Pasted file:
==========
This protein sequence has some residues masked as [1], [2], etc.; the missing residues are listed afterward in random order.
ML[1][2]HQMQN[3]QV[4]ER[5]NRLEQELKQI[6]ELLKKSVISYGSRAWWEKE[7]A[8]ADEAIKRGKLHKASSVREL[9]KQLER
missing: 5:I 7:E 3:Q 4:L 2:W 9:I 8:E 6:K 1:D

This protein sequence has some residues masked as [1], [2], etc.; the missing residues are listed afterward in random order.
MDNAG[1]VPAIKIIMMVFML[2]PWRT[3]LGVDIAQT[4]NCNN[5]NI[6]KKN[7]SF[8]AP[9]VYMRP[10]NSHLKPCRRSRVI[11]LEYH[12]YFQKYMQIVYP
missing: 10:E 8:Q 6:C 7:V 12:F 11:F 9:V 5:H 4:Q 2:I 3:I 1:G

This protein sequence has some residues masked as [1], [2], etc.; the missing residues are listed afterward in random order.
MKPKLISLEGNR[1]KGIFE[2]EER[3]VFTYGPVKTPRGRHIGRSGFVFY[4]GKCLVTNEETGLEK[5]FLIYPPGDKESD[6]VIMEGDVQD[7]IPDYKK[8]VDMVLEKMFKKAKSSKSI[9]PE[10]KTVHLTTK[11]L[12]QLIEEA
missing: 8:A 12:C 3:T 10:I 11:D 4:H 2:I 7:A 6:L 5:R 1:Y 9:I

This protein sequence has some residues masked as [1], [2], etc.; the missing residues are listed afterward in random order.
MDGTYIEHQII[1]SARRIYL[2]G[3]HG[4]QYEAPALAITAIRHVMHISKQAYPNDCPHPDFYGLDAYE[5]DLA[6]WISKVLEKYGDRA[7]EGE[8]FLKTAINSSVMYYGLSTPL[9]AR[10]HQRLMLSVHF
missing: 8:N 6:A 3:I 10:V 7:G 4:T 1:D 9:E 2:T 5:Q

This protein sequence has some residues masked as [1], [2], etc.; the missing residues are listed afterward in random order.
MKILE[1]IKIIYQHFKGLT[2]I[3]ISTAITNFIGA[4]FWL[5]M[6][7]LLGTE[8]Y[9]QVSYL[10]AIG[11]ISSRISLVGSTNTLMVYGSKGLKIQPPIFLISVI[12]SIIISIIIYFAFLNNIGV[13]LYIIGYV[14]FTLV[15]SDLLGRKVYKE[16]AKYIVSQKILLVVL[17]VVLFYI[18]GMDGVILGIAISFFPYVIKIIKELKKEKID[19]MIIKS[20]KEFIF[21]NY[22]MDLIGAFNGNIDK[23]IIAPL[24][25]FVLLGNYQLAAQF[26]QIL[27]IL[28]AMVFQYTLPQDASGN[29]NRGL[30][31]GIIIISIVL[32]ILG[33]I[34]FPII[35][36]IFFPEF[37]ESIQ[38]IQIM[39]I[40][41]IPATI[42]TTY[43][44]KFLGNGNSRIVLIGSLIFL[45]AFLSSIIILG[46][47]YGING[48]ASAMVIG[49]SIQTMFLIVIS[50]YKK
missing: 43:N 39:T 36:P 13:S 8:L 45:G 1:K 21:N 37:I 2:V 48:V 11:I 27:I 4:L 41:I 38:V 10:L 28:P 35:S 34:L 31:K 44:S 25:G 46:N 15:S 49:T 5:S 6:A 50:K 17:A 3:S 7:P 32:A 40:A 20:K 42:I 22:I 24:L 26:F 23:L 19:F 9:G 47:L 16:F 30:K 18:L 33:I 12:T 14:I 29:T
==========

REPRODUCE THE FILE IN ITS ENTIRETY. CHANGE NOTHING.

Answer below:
This protein sequence has some residues masked as [1], [2], etc.; the missing residues are listed afterward in random order.
ML[1][2]HQMQN[3]QV[4]ER[5]NRLEQELKQI[6]ELLKKSVISYGSRAWWEKE[7]A[8]ADEAIKRGKLHKASSVREL[9]KQLER
missing: 5:I 7:E 3:Q 4:L 2:W 9:I 8:E 6:K 1:D

This protein sequence has some residues masked as [1], [2], etc.; the missing residues are listed afterward in random order.
MDNAG[1]VPAIKIIMMVFML[2]PWRT[3]LGVDIAQT[4]NCNN[5]NI[6]KKN[7]SF[8]AP[9]VYMRP[10]NSHLKPCRRSRVI[11]LEYH[12]YFQKYMQIVYP
missing: 10:E 8:Q 6:C 7:V 12:F 11:F 9:V 5:H 4:Q 2:I 3:I 1:G

This protein sequence has some residues masked as [1], [2], etc.; the missing residues are listed afterward in random order.
MKPKLISLEGNR[1]KGIFE[2]EER[3]VFTYGPVKTPRGRHIGRSGFVFY[4]GKCLVTNEETGLEK[5]FLIYPPGDKESD[6]VIMEGDVQD[7]IPDYKK[8]VDMVLEKMFKKAKSSKSI[9]PE[10]KTVHLTTK[11]L[12]QLIEEA
missing: 8:A 12:C 3:T 10:I 11:D 4:H 2:I 7:A 6:L 5:R 1:Y 9:I

This protein sequence has some residues masked as [1], [2], etc.; the missing residues are listed afterward in random order.
MDGTYIEHQII[1]SARRIYL[2]G[3]HG[4]QYEAPALAITAIRHVMHISKQAYPNDCPHPDFYGLDAYE[5]DLA[6]WISKVLEKYGDRA[7]EGE[8]FLKTAINSSVMYYGLSTPL[9]AR[10]HQRLMLSVHF
missing: 8:N 6:A 3:I 10:V 7:G 4:T 1:D 9:E 2:T 5:Q

This protein sequence has some residues masked as [1], [2], etc.; the missing residues are listed afterward in random order.
MKILE[1]IKIIYQHFKGLT[2]I[3]ISTAITNFIGA[4]FWL[5]M[6][7]LLGTE[8]Y[9]QVSYL[10]AIG[11]ISSRISLVGSTNTLMVYGSKGLKIQPPIFLISVI[12]SIIISIIIYFAFLNNIGV[13]LYIIGYV[14]FTLV[15]SDLLGRKVYKE[16]AKYIVSQKILLVVL[17]VVLFYI[18]GMDGVILGIAISFFPYVIKIIKELKKEKID[19]MIIKS[20]KEFIF[21]NY[22]MDLIGAFNGNIDK[23]IIAPL[24][25]FVLLGNYQLAAQF[26]QIL[27]IL[28]AMVFQYTLPQDASGN[29]NRGL[30][31]GIIIISIVL[32]ILG[33]I[34]FPII[35][36]IFFPEF[37]ESIQ[38]IQIM[39]I[40][41]IPATI[42]TTY[43][44]KFLGNGNSRIVLIGSLIFL[45]AFLSSIIILG[46][47]YGING[48]ASAMVIG[49]SIQTMFLIVIS[50]YKK
missing: 43:N 39:T 36:P 13:S 8:L 45:G 1:K 21:N 37:I 2:V 48:V 11:I 27:I 4:L 41:I 38:V 10:L 28:P 35:S 34:L 31:K 44:S 25:G 46:N 15:S 49:T 5:S 6:A 50:K 17:A 3:S 7:P 32:A 40:A 20:K 42:I 22:I 24:L 26:F 23:L 19:F 9:G 47:L 16:F 30:K 18:L 33:I 12:T 14:I 29:T